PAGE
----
New York residents may be interested to learn that the Federal Motor Carrier Safety Administration has released statistics for large truck and bus crashes that took place in 2015. According to the data, 20 percent of the 415,000 police-reported large truck accidents involved an injury while 1 percent of the accidents were fatal.

Of all fatal single-vehicle accidents reported in 2015, 20 percent were fatal. More than 60 percent of the fatal truck and bus crashes involved two vehicles. The majority of fatal truck and bus accidents occurred on rural roads with only about 25 percent occurring on Interstate highways. The FMCSA also found that an overwhelming number of both fatal and nonfatal accidents occurred during the weekdays. These percentages were 83 percent and 89 percent respectively.

Considering a wrongful death suit after a traffic accident

Losing a loved one in a traffic accident can be a devastating experience. It can take months or years for a family to recover emotionally, and the financial impact of this kind of loss could last a lifetime. When a family's primary wage earner gets killed in a fatal traffic accident, all kind of bad things can happen. The family loses out on wages and future income. They can also lose health insurance policies, which can add a crippling monthly expense to an already thin household budget. In some cases, the family could end up without the money to repair or replace the vehicle involved in the crash.

Many times, children and surviving spouses require counseling or therapy to process and deal with the grief that comes from losing a loved one unexpectedly. That can also represent a substantial expense. Many medical insurance policies only cover a few therapy sessions, or require that you pay out of pocket until your family deductible, which could be thousands of dollars, gets met. In cases where a driver was clearly at fault, negligent, distracted or chemically impaired, you may be able to file a wrongful death lawsuit to recover your losses.

Tesla may be less safe than other large cars

Car enthusiasts in New York may be surprised to know that the Tesla Model S may not be as safe as several other large and large luxury cars that are available on the market. In July 2017, it was reported that the Toyota Avalon, the Lincoln Continental and the Mercedes-Benz E-Class sedan were the recipients of the Insurance Institute for Highway Safety's top Top Safety Pick Plus designations. During tests for crashworthiness, the Model S fell short, casting doubt over the automaker's claims that the Tesla is the safest car in history.

The IIHS is a non-profit organization that is funded by auto insurers. The crash tests are designed to measure a vehicle's response in the event of a collision. Each vehicle must pass five different safety tests, earn a high rating for front crash prevention and have a "good" or "acceptable" headlight rating to qualify for the top safety designation.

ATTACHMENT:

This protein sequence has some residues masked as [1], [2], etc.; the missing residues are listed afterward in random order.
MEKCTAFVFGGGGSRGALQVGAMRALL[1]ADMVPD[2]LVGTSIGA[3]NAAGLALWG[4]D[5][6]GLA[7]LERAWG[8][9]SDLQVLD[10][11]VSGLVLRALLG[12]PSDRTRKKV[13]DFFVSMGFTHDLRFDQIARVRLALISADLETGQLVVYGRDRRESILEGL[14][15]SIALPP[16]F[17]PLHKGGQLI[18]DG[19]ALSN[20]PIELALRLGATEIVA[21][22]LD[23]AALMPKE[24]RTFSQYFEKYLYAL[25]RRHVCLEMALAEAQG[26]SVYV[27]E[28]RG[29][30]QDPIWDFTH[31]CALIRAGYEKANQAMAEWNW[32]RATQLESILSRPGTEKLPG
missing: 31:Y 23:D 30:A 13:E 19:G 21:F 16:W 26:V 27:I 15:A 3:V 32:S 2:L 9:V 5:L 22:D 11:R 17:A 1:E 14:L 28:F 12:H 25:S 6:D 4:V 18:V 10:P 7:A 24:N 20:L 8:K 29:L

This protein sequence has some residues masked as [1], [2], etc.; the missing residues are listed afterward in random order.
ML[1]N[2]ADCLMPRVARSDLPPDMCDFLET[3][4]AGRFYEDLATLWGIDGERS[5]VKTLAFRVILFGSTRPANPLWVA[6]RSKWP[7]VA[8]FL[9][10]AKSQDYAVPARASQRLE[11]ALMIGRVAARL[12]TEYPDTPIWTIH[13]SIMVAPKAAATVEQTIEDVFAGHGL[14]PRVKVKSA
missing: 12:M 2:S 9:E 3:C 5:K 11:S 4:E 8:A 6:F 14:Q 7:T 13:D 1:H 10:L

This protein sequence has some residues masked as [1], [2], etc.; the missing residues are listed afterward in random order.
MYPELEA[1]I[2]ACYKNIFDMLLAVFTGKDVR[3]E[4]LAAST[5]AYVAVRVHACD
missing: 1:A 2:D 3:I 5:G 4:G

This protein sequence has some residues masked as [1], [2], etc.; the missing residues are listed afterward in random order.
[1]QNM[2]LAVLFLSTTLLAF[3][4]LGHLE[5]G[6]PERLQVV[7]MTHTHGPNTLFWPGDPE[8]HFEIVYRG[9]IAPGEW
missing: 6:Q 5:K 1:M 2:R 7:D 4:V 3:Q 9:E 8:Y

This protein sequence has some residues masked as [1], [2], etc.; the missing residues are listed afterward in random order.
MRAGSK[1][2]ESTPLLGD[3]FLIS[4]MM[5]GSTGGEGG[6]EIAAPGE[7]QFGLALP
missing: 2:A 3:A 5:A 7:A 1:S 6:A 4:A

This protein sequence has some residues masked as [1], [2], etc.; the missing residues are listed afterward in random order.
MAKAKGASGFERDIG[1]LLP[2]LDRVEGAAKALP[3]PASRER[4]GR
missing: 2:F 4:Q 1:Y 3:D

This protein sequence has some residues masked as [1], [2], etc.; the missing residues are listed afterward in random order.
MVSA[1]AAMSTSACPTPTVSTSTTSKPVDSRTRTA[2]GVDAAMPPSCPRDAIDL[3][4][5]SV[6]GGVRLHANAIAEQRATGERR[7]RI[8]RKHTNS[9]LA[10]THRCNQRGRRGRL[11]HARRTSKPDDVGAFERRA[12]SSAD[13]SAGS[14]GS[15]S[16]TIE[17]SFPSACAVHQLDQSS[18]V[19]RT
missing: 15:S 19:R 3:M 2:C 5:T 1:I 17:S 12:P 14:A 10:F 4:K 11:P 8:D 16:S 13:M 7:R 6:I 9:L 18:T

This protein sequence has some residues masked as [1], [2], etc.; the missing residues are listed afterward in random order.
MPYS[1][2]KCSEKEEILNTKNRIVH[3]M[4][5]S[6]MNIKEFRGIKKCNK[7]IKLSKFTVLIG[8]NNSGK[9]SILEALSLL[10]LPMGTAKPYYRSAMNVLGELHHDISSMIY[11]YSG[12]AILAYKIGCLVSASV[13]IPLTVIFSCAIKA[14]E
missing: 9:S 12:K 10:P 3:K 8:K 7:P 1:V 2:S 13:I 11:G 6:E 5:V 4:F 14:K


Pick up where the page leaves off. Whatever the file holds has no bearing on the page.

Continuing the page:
Independence Day is a dangerous day for drivers

The Fourth of July is a dangerous day on the roads in New York and across the United States. It's the holiday with the most auto insurance claims of all the major summer holidays, compared to Memorial Day and Labor Day. Even more, July 4 itself has been, on average, the most fatal day for drivers over the past 10 years.

The Travelers Companies Inc. reported that from 2012 to 2016, the Fourth of July weekend produced 7 percent more auto insurance claims for collisions than the Memorial Day and Labor Day weekends. The holiday isn't just a day to celebrate America, but a major occasion for social events. With parties, family travel and celebrations, there are many more drivers on the road than usual. Busy roads can easily be full of tired and distracted motorist. From texting while driving to checking a GPS, there are many distractions that can divert a driver's attention and lead to dangerous crashes.

Steps to take following an automobile accident

Most drivers in New York and around the country will be involved in an accident of some sort at one time or another. The vast majority of motor vehicle collisions involve human error, but this may not always be reflected in police reports if no road users were seriously injured and investigations were perfunctory. This can make things difficult for accident victims who wish to pursue civil remedies, so gathering as much pertinent information as possible in the immediate aftermath of a crash can be extremely important.

After injured road users have been tended to and damaged vehicles have been cleared from the road, accident victims should do their best to gather information from the other driver or drivers involved. This should include their driver's license information, their insurance companies and policy numbers and the make and plate numbers of their vehicles. Most modern cellphones feature powerful cameras, and since many have video recording capabilities, the images and footage they capture can be powerful evidence in a car accident lawsuit.

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Orin J. Cohen Law